And yes, I saw Amy Butler’s book at the store and think it’s really beautiful even I severely lack a sewing machine.

  30. quadruple the size of those spiffy pot holders,….and you have a baby quilt…..nothing goes to waste in the “scrappie” department….and every pattern is complimentary. hurrah….homegrown sewing!

  31. Love those fabrics – just ordered the book! Game 4 tonight!!!!! Can’t handle the excitement!

  32. Bias binding – so not worth the effort unless you have to do curves. Harriet Hargrave says straight grain binding is ok so that’s enough validation for me. Mitred corners on the other hand are worth the effort.
    Your yardage may vary.

  33. Beautiful! Love the fabrics you chose.
    P.S. – Grommet is SUCH a fun word.

  34. Wow, I love those potholders, but I cannot sew and don’t have a machine (or the time for that matter), but they are beautiful. I have those spices too, but on a boring old shelf…..

  35. I can’t believe it. I was looking at that book this afternoon, and thinking I needed some new potholders (mine are old and grungy looking). Now you have inspired me! I was up in your neck of the woods over the weekend to visit my daughter. We took Amtrak up to Rhinebeck on Saturday and what a beautiful train ride, gorgeous day, and lots of fun at NY Sheep and Wool.
    Regards,
    Jane J

  36. I’ve been wanting to take up sewing again. I used to sew, but we moved and I no longer have room for sewing. So, just when I get going on a project, I have to stop and get everything off the kitchen table so I can cook and serve breakfast/lunch/dinner. Knitting can be done anywhere, anytime. Either one is a craft requiring creativity and learnable skills, and the end results can be soul satisfying.

  37. Hmmmmm, everyobody sees cinnamon and I saw a bag of weed… am I being revisited by the ’60’s? Is this one of those fabled flashbacks? Guess I won’t be invited to mother’s group. Maybe the girls in the photo were using that herb de Provence before they flashed their “smiley faces.”

  38. You can yank the girl off the prairie, but you can’t deny her the right to make quilted stuff.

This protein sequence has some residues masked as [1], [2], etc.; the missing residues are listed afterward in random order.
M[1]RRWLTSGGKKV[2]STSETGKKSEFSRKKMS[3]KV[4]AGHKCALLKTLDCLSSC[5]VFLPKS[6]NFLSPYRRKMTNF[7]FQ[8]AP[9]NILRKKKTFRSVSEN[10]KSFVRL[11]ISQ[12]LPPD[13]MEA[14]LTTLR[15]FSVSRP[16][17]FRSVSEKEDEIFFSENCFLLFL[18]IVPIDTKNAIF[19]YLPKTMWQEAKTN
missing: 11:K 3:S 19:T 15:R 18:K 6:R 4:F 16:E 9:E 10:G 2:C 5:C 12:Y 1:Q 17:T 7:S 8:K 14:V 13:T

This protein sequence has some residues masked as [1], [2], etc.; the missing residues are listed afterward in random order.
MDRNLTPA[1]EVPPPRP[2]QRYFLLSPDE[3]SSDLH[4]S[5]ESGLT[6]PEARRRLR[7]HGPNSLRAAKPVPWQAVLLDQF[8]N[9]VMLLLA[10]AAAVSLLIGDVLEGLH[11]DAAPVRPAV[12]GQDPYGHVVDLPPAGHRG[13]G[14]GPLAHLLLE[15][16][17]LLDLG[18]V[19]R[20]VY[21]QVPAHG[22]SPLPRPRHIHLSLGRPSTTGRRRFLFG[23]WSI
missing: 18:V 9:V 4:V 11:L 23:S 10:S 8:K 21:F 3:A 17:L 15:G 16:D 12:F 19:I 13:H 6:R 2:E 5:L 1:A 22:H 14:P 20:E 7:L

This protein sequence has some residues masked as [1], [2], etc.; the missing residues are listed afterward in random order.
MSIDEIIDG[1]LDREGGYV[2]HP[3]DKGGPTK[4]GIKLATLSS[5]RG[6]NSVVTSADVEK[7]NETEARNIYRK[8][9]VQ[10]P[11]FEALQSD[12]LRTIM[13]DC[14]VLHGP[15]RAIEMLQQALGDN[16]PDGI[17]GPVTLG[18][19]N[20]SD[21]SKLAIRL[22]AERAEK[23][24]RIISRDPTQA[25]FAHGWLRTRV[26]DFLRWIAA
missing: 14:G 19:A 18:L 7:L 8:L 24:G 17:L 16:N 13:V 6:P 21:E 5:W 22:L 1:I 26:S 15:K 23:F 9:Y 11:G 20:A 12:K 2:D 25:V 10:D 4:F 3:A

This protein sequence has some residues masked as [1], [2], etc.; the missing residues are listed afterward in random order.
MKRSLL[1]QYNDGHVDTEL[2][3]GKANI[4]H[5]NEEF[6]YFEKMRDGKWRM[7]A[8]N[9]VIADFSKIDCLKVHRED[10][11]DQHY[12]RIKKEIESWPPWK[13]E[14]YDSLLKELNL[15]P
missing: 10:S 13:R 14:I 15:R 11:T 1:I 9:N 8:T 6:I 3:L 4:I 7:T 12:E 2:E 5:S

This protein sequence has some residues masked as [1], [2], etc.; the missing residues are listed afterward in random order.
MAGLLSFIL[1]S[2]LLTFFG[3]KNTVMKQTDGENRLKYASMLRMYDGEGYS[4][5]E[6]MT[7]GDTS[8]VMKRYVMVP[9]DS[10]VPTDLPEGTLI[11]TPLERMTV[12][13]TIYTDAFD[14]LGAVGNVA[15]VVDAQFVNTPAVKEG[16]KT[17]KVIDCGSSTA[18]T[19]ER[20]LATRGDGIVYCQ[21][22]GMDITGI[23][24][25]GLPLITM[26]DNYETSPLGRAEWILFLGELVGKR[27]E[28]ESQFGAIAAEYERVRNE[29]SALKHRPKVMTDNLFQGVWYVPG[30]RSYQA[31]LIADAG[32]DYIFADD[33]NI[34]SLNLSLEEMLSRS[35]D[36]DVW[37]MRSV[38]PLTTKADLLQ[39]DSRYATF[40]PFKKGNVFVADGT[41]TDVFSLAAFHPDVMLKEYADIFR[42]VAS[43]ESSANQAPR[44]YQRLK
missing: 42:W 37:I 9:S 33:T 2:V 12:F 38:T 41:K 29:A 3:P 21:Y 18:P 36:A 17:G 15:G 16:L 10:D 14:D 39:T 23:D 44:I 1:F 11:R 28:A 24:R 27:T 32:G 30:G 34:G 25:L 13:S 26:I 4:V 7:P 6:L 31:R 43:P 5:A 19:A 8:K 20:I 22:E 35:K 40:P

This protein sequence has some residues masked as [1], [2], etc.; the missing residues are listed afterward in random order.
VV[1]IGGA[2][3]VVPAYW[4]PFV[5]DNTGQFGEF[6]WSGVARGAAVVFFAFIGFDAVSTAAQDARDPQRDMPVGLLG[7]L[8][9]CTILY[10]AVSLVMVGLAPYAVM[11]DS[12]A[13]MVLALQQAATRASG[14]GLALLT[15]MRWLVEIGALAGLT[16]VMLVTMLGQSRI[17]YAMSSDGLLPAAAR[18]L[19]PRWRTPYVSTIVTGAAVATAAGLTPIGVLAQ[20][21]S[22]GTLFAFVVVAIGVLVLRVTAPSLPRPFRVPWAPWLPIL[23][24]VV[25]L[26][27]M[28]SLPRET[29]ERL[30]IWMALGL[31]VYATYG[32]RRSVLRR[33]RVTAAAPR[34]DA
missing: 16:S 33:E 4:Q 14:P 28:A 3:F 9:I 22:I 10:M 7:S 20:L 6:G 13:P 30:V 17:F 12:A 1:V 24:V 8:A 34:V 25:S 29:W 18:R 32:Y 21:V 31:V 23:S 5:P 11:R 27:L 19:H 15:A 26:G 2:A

Way to make that sewing machine sing! Oh, and I am obsessed with sewing perfect mitered corners on everything I can. Then I pet them, they’re so perfect.
    Millions of quilters know the Zen of the perfect mitered corner.

  39. Have that book and love just about every project in it. Am glad to see a good review on the actual instructions, etc, as I’ve not done a single thing from it — yet.

  40. These colors are so bright and cheery! One day when I am reunited with my sewing machine, I will have to try some of these quilting projects!

  41. Re: Rag balls…I make my own from old cotton sheets, lovely as anything and recycling, good for the planet.
    Re: Betsy Ross-breathed-on Rag balls. Hey! There’s money in this! At $22 to $40+ a ball, someone should open a rag ball shop.
    Ang

  42. i got the cinnamon, the citarella bay leaves, that number fabric, and i’m sitting here with the wrong gromit, some cracking toast and wensleydale.
    word Up, 80s style, on the instant gratification of sewing — even when you suck like me. i’ve been knitting a hat for a month now. but still, it’s knitting. but i’m loving sewing. but…
    that potholder is more gorgeous than a potholder should be. lovely, lovely, lovely.
    i stand my love of the bleach.

  43. You are hilarious and reading this blog is a brightspot in the day.

  44. I’m not the commenty type but seeing your quilted potholders brought back such wonderful memories I couldn’t resist. My grandmother(who was the mother of 9 girls)made similar potholders from the scraps of fabric she used to make everything from aprons, wedding dresses and my very own Irish dancing dresses. My grandmother passed away more than 30 years ago and I’ve kept the potholders in a linen chest as they’re so precious to me. But now I’m thinking they need to be displayed. And I need to break out the sewing machine and make some of my own. Thanks for the inspiration!
    PS – Sewing is much quicker than knitting but so much more difficult to frog :)